Meme stock hangover: a year after GameStop, traders face gloomier markets
NEW YORK, Jan 28 (Reuters) – The mood has shifted dramatically a year since a spectacular rally in shares of GameStop (GME.N) captivated Wall Street, launching a mania for so-called meme stocks and putting the spotlight on retail investors as a force to be reckoned with in markets.
GameStop shares have tumbled from their peak, though they are far above levels touched before the meme stock craze. Other stocks popular with retail investors, including AMC Entertainment Holdings (AMC.N), have followed a similar path.
It’s not only meme stocks that have lost their luster. Individual investors and professional money managers alike now have to contend with a hawkish Federal Reserve, with expectations of tighter monetary policy battering assets that soared over the last two years and stirring volatility in broader markets.
BOOM AND THE BUST
Despite sharp drops from their 2021 peaks, several of the stocks caught up in the meme-stock trading frenzy are trading higher then they were at the start of 2021. AMC and GameStop remain up about 600% and 400%, respectively, from their Dec 31, 2020 closing levels. Some, like BlackBerry (BB.TO), show a more modest gain of 14%.
Others haven’t fared as well. Clover Health (CLOV.O), for instance, which at one point in 2021 was up 72% for the year, is now trading 86% below its 2021 starting level.
MEME STOCK MAYHEM
In many cases, those who arrived at the meme stock party early and were quick to take profits were rewarded, while late-comers were punished. Most of the stocks swept up in the 2021 trading frenzy now stand anywhere between 70% to 95% below their recent highs.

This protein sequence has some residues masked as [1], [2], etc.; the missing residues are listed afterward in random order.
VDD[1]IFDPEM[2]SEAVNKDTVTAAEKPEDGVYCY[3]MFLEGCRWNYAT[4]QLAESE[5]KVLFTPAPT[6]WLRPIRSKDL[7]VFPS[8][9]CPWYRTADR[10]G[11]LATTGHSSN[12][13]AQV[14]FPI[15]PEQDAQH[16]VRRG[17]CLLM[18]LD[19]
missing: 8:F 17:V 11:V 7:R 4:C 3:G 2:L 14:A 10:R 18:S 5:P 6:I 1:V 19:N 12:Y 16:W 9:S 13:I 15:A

Options have been a popular tool for investors looking to play the rally and their heavy usage helped exacerbate the swings in some stocks.
Heightening their appeal among individual investors was the growth of commissions-free options trading on platforms such as RobinHood and Webull.
Single stock options have been especially popular. Trading in these contracts on individual stocks jumped to a record high, at one point making up as much as 70% of the overall volume in options markets.
Single stock options’ overall market share has fallen to about 60% but remains higher than pre-2021 levels, suggesting that interest in options plays among retail investors remains robust.
A year ago, retail investors rallied to squeeze hedge funds that had bet against shares of GameStop and other companies, bruising institutional players such as Melvin Capital in the process.
But while the surges in GameStop and other meme stocks made some bears skittish, the practice of shorting stocks – or selling borrowed shares in the hopes of buying them back at a cheaper price – remains a popular strategy in markets.
“Short interest in some stocks has decreased rapidly as short-sellers exit positions to ensure that they are not caught out in the next GameStop event,” said Peter Hillerberg, co-founder of financial analytics firm Ortex.
“However … this does not seem to have resulted in a significant effect as the overall short interest in all U.S.-listed stocks is currently 30% higher than it was a year ago, demonstrating the willingness to short stocks is still high,” he said.
Reddit’s WallStreetBets, the forum where individual investors exhorted each other to defy hedge funds and coordinated their stock buying, saw its membership swell in the wake of last year’s meme stock drama, though engagement remains well below the peaks of early 2021.
The forum boasts around 11.5 million subscribers, up from 1.7 million in December 2020, while daily posts have fallen to under 1,000 from a high of about 64,000 a year ago.
That doesn’t mean that retail investors have dropped out of the market, even as volatility has rocked asset prices.
Individual investors bought a net of $1.66 billion in equities on Wednesday, when a hawkish U.S. Federal Reserve outcome caused wild gyrations in markets, data from Vanda showed. That was the highest figure since a net $2.2 billion bought on November 30.
Reporting by Saqib Iqbal Ahmed; Editing by Ira Iosebashvili, Alexandra Hudson